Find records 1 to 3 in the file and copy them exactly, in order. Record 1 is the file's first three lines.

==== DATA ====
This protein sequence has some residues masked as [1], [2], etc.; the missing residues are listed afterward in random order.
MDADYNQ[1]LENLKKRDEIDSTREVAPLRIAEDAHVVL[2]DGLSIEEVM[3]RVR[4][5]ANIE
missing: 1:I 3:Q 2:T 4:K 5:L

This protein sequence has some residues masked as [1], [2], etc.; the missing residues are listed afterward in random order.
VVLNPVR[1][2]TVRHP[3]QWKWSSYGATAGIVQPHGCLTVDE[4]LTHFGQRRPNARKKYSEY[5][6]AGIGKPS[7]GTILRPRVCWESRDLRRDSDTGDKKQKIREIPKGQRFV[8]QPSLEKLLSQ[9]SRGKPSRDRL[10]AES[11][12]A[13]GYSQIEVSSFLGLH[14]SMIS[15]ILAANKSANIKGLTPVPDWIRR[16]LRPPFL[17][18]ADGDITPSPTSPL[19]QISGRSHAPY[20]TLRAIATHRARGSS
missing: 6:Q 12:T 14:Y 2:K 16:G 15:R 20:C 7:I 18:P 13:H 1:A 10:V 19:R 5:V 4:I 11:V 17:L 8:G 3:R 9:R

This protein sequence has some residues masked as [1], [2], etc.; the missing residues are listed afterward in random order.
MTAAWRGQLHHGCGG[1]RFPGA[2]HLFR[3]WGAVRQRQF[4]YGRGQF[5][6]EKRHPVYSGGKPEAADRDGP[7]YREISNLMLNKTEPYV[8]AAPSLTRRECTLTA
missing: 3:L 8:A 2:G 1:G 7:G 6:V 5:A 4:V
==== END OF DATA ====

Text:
This protein sequence has some residues masked as [1], [2], etc.; the missing residues are listed afterward in random order.
MDADYNQ[1]LENLKKRDEIDSTREVAPLRIAEDAHVVL[2]DGLSIEEVM[3]RVR[4][5]ANIE
missing: 1:I 3:Q 2:T 4:K 5:L

This protein sequence has some residues masked as [1], [2], etc.; the missing residues are listed afterward in random order.
VVLNPVR[1][2]TVRHP[3]QWKWSSYGATAGIVQPHGCLTVDE[4]LTHFGQRRPNARKKYSEY[5][6]AGIGKPS[7]GTILRPRVCWESRDLRRDSDTGDKKQKIREIPKGQRFV[8]QPSLEKLLSQ[9]SRGKPSRDRL[10]AES[11][12]A[13]GYSQIEVSSFLGLH[14]SMIS[15]ILAANKSANIKGLTPVPDWIRR[16]LRPPFL[17][18]ADGDITPSPTSPL[19]QISGRSHAPY[20]TLRAIATHRARGSS
missing: 6:Q 12:T 14:Y 2:K 16:G 15:R 20:C 7:I 18:P 13:H 1:A 10:V 19:R 5:V 4:I 11:V 17:L 8:G 3:R 9:R

This protein sequence has some residues masked as [1], [2], etc.; the missing residues are listed afterward in random order.
MTAAWRGQLHHGCGG[1]RFPGA[2]HLFR[3]WGAVRQRQF[4]YGRGQF[5][6]EKRHPVYSGGKPEAADRDGP[7]YREISNLMLNKTEPYV[8]AAPSLTRRECTLTA
missing: 3:L 8:A 2:G 1:G 7:G 6:V 5:A 4:V